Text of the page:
Create Depth with Dark and Light Patterns

Dark and Light Patterns
One of the most dramatic and useful ways of expressing the planes in space them is by seeing them as alternating in darkness and lightness. Visualize shadows being cast from outside of the picture, throwing these planes alternately in shadow and light. This is one of the most useful and traditional means of creating depth in your picture. Look at the examples and compare the drawings with shadows added to those without shadows.

Dark and Light Patterns 1
Dark and Light Patterns

In the first two examples (Drawing 2 and 3), you will notice that I changed the order of the light and dark pattern. Instead of going from dark to light, I went from light to dark and then light again. Remember, “There are no rules, just tools.” The point is to create a sense of depth by separating the planes in space by the use of shadows. Be careful, and don’t confuse dark shaped objects with shadows.

Dark-and-Light-Patterns-2

Dark and Light Patterns 2
Dark and Light Patterns

Drawings 4 and 5 are another set of examples where I have used different patterns to separate the planes. You don’t have to accept the way the light is on the subject; you can make the light come from any direction you wish. These drawings, as well as the ones in figure 2 and 3, were done in line only, with the wash added later.

Dark and Light Patterns 2
Dark and Light Patterns

When I did the drawing in figure 6 and 7, I was giving a lecture to explain the use of planes and shadows which create a more dramatic and spatial picture. Compare these drawings to see how the tone adds depth and gives a more complete feeling. This is one of the most practical and useful tools an artist can have to give the illusion of space.

By Glenn Vilppu

This article first appeared in Animation World Magazine December 01, 2000. This article was taken from the fourth in a series of articles about sketching on location. The articles are based on my Sketching on Location Manual. The manual was developed as a series of lessons that I use on my guided sketching tours of Europe, and that I use as material in my regular drawing classes. As such the lessons can be part of a regular course or can be used by individual students as a practical learning guide. If you have not seen the previous lessons starting in the June 2000 issue of Animation World Magazine, it is recommended that you do. The lessons are progressive and expand on basic ideas. It is suggested that you start from the beginning for a better understanding of my approach. If you really want to start at the beginning open with the lessons based on the Vilppu Drawing Manual.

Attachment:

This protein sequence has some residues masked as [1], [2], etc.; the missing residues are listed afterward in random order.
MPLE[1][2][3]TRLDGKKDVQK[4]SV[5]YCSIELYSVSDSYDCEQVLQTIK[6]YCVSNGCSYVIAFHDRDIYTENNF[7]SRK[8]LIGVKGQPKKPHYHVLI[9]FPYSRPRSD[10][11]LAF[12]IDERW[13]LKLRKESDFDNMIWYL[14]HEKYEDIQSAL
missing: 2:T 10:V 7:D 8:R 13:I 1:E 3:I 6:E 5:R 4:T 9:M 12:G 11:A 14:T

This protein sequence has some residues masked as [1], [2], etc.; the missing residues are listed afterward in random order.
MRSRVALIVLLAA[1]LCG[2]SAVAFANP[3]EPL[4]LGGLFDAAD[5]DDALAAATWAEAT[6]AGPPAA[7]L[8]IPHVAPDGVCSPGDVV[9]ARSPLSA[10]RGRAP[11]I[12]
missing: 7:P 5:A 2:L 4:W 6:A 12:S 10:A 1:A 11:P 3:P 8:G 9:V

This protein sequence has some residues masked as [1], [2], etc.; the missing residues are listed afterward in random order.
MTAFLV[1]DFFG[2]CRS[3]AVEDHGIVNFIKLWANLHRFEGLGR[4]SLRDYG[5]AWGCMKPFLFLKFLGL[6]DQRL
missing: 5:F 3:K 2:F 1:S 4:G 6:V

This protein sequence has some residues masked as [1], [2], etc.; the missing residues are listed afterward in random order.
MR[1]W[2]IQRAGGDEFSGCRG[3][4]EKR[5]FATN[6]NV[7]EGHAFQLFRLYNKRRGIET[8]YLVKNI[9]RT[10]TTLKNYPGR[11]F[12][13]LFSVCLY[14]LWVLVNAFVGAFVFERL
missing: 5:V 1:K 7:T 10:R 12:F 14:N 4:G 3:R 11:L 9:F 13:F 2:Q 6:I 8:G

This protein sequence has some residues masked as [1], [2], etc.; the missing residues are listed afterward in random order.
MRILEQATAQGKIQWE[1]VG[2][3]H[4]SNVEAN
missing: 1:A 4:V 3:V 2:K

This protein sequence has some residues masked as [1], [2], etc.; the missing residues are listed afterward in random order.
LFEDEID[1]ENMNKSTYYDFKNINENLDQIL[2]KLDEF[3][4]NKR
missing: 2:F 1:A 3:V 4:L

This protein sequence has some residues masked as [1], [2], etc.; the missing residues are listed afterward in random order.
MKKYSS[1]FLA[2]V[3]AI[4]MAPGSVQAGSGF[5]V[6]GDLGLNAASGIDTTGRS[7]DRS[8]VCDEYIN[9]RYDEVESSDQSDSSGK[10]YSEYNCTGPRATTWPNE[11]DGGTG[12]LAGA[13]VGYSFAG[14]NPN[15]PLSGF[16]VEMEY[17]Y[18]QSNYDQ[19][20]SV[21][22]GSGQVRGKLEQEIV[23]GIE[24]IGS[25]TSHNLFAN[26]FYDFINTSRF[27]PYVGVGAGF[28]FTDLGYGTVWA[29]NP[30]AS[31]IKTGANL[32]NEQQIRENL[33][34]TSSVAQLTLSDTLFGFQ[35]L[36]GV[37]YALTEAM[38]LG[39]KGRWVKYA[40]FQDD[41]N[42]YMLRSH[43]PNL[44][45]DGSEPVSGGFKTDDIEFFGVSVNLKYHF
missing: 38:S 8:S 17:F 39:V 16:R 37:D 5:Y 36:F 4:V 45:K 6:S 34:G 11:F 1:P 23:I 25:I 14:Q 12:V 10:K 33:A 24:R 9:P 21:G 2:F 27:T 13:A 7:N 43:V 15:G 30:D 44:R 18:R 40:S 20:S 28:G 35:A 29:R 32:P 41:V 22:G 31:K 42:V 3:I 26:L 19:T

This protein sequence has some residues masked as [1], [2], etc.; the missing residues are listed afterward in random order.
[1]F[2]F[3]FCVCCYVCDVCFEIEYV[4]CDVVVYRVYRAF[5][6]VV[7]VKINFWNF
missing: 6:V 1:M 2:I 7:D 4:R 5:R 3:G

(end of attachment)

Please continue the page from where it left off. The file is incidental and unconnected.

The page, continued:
Each lesson in the Sketching on Location Manual is a practical approach that will help you get more enjoyment out of your sketching, improve your skills, and give you more of an understanding and appreciation of artists of the past. The lessons are not only “how-to” instruction, but are actually a series of visual tools that help you organize what you see in ways that create drawings that are interesting to look at and express your feelings for the subject at hand.

These twelve lessons are organized so that each lesson builds upon the skills of the previous one. Initially, these lessons were developed for the students that accompany me on my sketching tours and regular classes of twelve weeks that I teach. I also have in mind the many students around the world that have asked not only for material related to sketching figures, but landscapes as well.

You will see a variety of materials and techniques used. There is no one correct way to sketch, as there is no one correct kind of individual. There are no rules, just many tools that can be used in as many ways as there are artists using them. As a professional artist, the approaches that I develop in this series of lessons are the same as those that I use in drawing from imagination, only the first lesson on drawing point to point being the exception. The quick and rough indications, the use of ink and wash, the contrasting of textures, and all of the other elements that I discuss here are methods that have been used by artists for centuries.

Glenn Vilppu teaches life drawing at the American Animation Institute, the Masters program of the UCLA Animation Dept., Walt Disney Feature Animation, Warner Bros. Feature Animation, Dreamworks and Rhythm & Hues Studios. Vilppu has also worked in the Animation industry for 18 years as a layout, storyboard and presentation artist, most of this time was spent working at Disney. His drawing manual and video tapes are being used worldwide as course materials for animation students. Glenn Vilppu has, in effect, either through teaching them directly or teaching their teachers, trained an entire generation of professional animators.

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